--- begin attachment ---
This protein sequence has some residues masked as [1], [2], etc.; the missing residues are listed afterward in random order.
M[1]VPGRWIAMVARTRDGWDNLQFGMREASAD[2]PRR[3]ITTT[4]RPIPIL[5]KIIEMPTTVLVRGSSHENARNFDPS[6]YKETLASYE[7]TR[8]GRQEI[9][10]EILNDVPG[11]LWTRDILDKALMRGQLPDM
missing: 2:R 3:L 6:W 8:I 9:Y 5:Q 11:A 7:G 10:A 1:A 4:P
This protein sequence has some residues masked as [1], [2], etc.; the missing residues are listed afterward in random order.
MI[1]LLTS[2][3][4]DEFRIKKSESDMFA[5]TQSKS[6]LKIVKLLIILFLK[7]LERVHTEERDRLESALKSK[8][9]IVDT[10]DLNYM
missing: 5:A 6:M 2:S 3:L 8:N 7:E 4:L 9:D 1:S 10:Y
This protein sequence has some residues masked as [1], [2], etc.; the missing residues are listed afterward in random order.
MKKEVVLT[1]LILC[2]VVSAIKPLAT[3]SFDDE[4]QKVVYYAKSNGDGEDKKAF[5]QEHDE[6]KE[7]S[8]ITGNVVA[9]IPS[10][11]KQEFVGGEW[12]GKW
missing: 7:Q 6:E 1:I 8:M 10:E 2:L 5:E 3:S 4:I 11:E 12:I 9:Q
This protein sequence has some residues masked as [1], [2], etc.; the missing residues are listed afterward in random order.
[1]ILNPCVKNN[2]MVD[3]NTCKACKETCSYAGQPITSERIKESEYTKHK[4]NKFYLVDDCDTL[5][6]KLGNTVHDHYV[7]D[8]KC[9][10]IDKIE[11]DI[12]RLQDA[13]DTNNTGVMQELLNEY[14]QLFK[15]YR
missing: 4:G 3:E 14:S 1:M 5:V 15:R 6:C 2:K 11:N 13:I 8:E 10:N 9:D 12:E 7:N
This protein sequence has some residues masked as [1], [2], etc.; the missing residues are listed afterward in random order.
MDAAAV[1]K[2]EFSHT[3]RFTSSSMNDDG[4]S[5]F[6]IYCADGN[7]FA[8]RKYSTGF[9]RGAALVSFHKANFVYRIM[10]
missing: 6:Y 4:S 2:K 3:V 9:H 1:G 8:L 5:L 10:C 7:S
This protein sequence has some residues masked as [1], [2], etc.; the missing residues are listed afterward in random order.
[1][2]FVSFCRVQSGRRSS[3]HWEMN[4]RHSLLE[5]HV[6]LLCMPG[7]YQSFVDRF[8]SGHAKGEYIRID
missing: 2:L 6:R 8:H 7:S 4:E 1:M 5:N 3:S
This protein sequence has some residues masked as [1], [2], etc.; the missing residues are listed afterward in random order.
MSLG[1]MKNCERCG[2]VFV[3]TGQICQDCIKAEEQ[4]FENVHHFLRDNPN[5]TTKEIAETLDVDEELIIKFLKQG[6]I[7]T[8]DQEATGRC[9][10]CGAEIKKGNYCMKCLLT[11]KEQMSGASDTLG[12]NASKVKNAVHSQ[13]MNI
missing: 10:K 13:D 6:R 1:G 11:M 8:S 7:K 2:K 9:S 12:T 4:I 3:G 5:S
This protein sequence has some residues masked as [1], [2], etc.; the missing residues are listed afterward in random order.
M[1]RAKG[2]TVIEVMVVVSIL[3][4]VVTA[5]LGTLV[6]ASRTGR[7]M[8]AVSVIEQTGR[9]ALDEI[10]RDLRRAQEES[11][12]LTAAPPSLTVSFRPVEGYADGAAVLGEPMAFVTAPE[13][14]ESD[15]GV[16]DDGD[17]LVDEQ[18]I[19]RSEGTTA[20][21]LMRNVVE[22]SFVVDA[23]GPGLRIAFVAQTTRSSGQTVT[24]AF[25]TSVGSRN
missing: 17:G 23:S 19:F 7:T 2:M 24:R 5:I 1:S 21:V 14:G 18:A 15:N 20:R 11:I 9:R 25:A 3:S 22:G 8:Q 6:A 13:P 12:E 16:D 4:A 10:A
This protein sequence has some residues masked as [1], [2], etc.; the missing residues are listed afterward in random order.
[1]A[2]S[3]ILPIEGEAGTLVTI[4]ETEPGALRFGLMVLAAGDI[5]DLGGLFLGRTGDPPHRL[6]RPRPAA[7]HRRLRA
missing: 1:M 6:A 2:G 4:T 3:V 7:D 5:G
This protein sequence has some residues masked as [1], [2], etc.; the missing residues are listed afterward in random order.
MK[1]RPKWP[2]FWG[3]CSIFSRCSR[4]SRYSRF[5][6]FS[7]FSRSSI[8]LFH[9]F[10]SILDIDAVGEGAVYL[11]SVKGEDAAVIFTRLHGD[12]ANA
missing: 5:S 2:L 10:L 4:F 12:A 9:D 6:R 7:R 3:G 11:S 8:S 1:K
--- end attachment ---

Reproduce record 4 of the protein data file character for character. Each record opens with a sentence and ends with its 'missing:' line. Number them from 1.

This protein sequence has some residues masked as [1], [2], etc.; the missing residues are listed afterward in random order.
[1]ILNPCVKNN[2]MVD[3]NTCKACKETCSYAGQPITSERIKESEYTKHK[4]NKFYLVDDCDTL[5][6]KLGNTVHDHYV[7]D[8]KC[9][10]IDKIE[11]DI[12]RLQDA[13]DTNNTGVMQELLNEY[14]QLFK[15]YR
missing: 4:G 3:E 14:S 1:M 5:V 15:R 6:C 2:K 11:N 13:I 8:E 10:N 9:D 12:E 7:N